Facebook has revealed that governments around the world are requesting more user data than ever before.
The social network confirmed that the second half of 2014 saw account data requests increase to 35,051, compared to 34,946 for the first half of the year.
Facebook revealed the information in its Government Requests Report, which seeks to bring greater transparency to government data requests
The firm's head of global policy management Monika Bickert explained that the company is trying to prevent widespread and unjustified surveillance.
“We want people to know the extent and nature of the requests we receive from governments and the policies we have in place to process them,” she said. “Moving forward, we will continue to scrutinize each government request and push back when we find deficiencies. We will also continue to push governments around the world to reform their surveillance practices in a way that maintains the safety and security of their people while ensuring their rights and freedoms are protected.”
The report also revealed that Facebook restricted 9,707 pieces of content for violating local laws in the latter half of 2014, up 11 per cent from the first six months of the year, with an increased number of restriction requests coming from Turkey and Russia. Although many of these restrictions do not contravene Facebook’s community standards, if they go against domestic regulations they will still be removed.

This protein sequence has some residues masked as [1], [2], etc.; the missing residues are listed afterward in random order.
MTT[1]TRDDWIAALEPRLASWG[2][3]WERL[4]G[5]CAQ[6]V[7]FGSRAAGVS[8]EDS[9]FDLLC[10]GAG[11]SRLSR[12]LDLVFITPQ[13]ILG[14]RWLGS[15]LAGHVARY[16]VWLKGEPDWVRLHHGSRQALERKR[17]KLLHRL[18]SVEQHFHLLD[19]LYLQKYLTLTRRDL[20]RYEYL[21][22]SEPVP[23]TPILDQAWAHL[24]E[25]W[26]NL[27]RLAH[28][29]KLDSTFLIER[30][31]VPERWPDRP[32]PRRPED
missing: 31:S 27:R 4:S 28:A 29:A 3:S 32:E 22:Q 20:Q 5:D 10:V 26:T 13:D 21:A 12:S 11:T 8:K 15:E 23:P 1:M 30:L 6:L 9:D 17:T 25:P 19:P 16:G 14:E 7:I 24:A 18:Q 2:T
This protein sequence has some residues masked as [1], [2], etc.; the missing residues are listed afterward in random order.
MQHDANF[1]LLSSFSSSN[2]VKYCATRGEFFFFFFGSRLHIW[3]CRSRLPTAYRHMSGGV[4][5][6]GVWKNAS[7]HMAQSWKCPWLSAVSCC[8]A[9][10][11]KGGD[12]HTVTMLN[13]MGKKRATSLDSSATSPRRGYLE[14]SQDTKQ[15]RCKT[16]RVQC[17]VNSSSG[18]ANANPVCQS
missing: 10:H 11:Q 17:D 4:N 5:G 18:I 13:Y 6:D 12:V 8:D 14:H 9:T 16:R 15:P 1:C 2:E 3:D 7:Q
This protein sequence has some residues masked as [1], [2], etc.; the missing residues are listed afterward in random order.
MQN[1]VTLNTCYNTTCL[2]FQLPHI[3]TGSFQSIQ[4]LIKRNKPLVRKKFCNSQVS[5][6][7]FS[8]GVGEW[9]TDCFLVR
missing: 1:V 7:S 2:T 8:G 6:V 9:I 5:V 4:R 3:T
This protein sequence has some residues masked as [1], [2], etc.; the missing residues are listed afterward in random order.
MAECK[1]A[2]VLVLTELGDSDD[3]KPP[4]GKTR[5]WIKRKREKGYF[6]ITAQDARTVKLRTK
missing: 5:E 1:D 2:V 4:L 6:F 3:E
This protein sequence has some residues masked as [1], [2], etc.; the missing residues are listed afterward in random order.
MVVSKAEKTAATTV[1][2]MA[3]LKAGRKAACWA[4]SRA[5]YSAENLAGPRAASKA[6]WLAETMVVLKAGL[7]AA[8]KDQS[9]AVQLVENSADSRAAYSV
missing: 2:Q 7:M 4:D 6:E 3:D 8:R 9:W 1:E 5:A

Facebook is just one of several technology firms that are promoting increased transparency in the face of ever growing government data requests. Following Edward Snowden’s revelations regarding the endemic surveillance programmes taking place in the US and elsewhere, the general public has become more aware of threats to their privacy.
Google, Microsoft and Yahoo all began publishing information regarding government requests for user data last year.